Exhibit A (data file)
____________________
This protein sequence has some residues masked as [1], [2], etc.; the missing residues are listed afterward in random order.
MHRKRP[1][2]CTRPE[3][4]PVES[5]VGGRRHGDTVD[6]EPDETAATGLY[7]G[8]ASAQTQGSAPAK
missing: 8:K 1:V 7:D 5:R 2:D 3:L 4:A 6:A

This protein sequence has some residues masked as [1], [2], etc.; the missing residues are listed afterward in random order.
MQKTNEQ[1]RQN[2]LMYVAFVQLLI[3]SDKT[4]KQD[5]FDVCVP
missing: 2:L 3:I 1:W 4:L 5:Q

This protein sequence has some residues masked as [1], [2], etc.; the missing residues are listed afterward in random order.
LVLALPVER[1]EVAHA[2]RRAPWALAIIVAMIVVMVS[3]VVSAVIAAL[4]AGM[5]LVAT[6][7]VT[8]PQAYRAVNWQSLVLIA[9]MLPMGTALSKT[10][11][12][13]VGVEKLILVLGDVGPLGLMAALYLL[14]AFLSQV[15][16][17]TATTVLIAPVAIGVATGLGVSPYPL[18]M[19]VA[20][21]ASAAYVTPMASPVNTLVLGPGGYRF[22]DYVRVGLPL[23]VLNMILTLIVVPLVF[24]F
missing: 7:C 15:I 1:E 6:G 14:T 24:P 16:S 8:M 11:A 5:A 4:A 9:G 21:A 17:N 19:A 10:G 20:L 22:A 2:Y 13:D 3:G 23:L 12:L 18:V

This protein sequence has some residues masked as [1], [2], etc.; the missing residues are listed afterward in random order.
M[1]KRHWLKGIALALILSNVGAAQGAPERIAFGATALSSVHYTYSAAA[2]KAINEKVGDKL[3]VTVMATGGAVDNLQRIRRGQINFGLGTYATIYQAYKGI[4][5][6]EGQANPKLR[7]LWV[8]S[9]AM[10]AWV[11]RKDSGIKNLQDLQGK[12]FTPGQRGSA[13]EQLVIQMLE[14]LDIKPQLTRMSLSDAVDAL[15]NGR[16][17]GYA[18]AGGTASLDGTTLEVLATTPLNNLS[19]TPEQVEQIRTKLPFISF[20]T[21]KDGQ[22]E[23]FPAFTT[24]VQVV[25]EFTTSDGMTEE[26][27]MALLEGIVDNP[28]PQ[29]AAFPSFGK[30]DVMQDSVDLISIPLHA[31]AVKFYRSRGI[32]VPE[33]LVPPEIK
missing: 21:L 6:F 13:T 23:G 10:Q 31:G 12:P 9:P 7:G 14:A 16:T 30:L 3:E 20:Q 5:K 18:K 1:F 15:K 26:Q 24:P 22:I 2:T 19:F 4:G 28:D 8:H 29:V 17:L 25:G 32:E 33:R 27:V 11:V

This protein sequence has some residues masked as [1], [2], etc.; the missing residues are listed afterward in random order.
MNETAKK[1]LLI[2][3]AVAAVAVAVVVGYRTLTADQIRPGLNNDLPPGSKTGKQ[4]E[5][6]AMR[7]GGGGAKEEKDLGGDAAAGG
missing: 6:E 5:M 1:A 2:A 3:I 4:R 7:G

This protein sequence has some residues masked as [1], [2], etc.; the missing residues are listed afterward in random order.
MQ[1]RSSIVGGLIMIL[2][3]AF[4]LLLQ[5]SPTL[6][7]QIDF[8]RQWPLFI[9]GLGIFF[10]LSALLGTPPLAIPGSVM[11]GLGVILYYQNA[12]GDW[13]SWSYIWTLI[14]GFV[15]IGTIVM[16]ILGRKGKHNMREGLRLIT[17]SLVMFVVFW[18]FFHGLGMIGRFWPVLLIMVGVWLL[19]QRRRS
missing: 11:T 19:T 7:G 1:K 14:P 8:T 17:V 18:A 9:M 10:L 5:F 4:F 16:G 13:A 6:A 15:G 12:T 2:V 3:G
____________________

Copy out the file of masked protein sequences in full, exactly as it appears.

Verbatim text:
This protein sequence has some residues masked as [1], [2], etc.; the missing residues are listed afterward in random order.
MHRKRP[1][2]CTRPE[3][4]PVES[5]VGGRRHGDTVD[6]EPDETAATGLY[7]G[8]ASAQTQGSAPAK
missing: 8:K 1:V 7:D 5:R 2:D 3:L 4:A 6:A

This protein sequence has some residues masked as [1], [2], etc.; the missing residues are listed afterward in random order.
MQKTNEQ[1]RQN[2]LMYVAFVQLLI[3]SDKT[4]KQD[5]FDVCVP
missing: 2:L 3:I 1:W 4:L 5:Q

This protein sequence has some residues masked as [1], [2], etc.; the missing residues are listed afterward in random order.
LVLALPVER[1]EVAHA[2]RRAPWALAIIVAMIVVMVS[3]VVSAVIAAL[4]AGM[5]LVAT[6][7]VT[8]PQAYRAVNWQSLVLIA[9]MLPMGTALSKT[10][11][12][13]VGVEKLILVLGDVGPLGLMAALYLL[14]AFLSQV[15][16][17]TATTVLIAPVAIGVATGLGVSPYPL[18]M[19]VA[20][21]ASAAYVTPMASPVNTLVLGPGGYRF[22]DYVRVGLPL[23]VLNMILTLIVVPLVF[24]F
missing: 7:C 15:I 1:E 6:G 14:T 24:P 16:S 8:M 11:A 5:A 4:A 9:G 21:A 17:N 19:A 10:G 20:L 22:A 2:Y 13:D 3:G 23:L 12:L 18:V

This protein sequence has some residues masked as [1], [2], etc.; the missing residues are listed afterward in random order.
M[1]KRHWLKGIALALILSNVGAAQGAPERIAFGATALSSVHYTYSAAA[2]KAINEKVGDKL[3]VTVMATGGAVDNLQRIRRGQINFGLGTYATIYQAYKGI[4][5][6]EGQANPKLR[7]LWV[8]S[9]AM[10]AWV[11]RKDSGIKNLQDLQGK[12]FTPGQRGSA[13]EQLVIQMLE[14]LDIKPQLTRMSLSDAVDAL[15]NGR[16][17]GYA[18]AGGTASLDGTTLEVLATTPLNNLS[19]TPEQVEQIRTKLPFISF[20]T[21]KDGQ[22]E[23]FPAFTT[24]VQVV[25]EFTTSDGMTEE[26][27]MALLEGIVDNP[28]PQ[29]AAFPSFGK[30]DVMQDSVDLISIPLHA[31]AVKFYRSRGI[32]VPE[33]LVPPEIK
missing: 21:L 6:F 13:T 23:G 10:Q 31:G 12:P 9:P 7:G 14:A 16:T 30:L 3:E 20:Q 5:K 18:K 1:F 15:K 26:Q 24:P 22:I 2:T 19:F 4:G 28:D 8:H 29:V 17:L 25:G 32:E 33:R 27:V 11:V

This protein sequence has some residues masked as [1], [2], etc.; the missing residues are listed afterward in random order.
MNETAKK[1]LLI[2][3]AVAAVAVAVVVGYRTLTADQIRPGLNNDLPPGSKTGKQ[4]E[5][6]AMR[7]GGGGAKEEKDLGGDAAAGG
missing: 6:E 5:M 1:A 2:A 3:I 4:R 7:G

This protein sequence has some residues masked as [1], [2], etc.; the missing residues are listed afterward in random order.
MQ[1]RSSIVGGLIMIL[2][3]AF[4]LLLQ[5]SPTL[6][7]QIDF[8]RQWPLFI[9]GLGIFF[10]LSALLGTPPLAIPGSVM[11]GLGVILYYQNA[12]GDW[13]SWSYIWTLI[14]GFV[15]IGTIVM[16]ILGRKGKHNMREGLRLIT[17]SLVMFVVFW[18]FFHGLGMIGRFWPVLLIMVGVWLL[19]QRRRS
missing: 11:T 19:T 7:G 1:K 14:P 8:T 17:V 18:A 9:M 10:L 5:F 4:F 16:G 13:A 6:A 15:G 12:T 2:V 3:G